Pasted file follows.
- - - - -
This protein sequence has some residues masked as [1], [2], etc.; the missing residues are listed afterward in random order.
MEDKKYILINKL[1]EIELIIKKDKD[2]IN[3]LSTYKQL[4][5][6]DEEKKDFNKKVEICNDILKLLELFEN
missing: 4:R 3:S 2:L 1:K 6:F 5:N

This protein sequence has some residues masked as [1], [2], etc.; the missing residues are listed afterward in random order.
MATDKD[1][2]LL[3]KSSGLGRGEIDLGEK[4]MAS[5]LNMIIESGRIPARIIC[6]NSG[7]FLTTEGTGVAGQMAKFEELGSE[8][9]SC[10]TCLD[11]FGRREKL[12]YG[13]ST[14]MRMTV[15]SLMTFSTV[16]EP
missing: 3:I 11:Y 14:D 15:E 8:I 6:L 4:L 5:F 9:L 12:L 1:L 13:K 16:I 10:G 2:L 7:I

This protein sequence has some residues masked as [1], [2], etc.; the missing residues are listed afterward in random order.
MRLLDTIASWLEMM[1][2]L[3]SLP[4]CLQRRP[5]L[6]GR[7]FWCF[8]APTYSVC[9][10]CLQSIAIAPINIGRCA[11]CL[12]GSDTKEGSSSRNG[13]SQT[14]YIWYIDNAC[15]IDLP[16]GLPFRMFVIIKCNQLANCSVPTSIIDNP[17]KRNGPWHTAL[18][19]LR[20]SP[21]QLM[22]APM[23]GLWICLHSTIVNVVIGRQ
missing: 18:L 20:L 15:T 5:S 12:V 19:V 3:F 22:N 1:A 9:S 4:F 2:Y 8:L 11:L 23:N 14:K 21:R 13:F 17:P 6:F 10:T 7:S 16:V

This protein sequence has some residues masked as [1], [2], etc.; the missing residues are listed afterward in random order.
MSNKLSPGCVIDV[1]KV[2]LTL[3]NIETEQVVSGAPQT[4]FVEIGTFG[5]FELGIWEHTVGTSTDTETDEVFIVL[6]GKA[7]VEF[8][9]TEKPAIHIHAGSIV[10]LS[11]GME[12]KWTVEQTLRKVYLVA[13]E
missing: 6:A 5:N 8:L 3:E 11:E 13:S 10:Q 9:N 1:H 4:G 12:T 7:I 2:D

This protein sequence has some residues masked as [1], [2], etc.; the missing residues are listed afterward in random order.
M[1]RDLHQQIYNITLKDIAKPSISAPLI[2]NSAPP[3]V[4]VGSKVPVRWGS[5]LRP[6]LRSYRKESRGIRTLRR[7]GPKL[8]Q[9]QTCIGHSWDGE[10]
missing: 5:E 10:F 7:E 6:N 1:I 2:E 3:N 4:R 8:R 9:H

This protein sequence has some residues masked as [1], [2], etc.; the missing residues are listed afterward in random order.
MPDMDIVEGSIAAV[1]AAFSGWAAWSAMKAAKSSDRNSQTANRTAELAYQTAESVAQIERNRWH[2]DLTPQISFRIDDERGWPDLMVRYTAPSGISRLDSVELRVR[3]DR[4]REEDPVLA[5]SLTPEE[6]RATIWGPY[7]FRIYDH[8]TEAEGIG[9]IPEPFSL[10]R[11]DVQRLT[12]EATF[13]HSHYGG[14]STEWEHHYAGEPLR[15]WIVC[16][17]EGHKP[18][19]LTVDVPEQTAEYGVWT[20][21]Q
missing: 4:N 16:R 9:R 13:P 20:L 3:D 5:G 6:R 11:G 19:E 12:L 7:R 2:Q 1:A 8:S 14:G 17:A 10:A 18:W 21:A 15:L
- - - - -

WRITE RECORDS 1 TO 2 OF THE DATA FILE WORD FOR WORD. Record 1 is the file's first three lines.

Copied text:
This protein sequence has some residues masked as [1], [2], etc.; the missing residues are listed afterward in random order.
MEDKKYILINKL[1]EIELIIKKDKD[2]IN[3]LSTYKQL[4][5][6]DEEKKDFNKKVEICNDILKLLELFEN
missing: 4:R 3:S 2:L 1:K 6:F 5:N

This protein sequence has some residues masked as [1], [2], etc.; the missing residues are listed afterward in random order.
MATDKD[1][2]LL[3]KSSGLGRGEIDLGEK[4]MAS[5]LNMIIESGRIPARIIC[6]NSG[7]FLTTEGTGVAGQMAKFEELGSE[8][9]SC[10]TCLD[11]FGRREKL[12]YG[13]ST[14]MRMTV[15]SLMTFSTV[16]EP
missing: 3:I 11:Y 14:D 15:E 8:I 6:L 4:L 5:F 9:L 12:L 1:L 13:K 16:I 10:G 2:L 7:I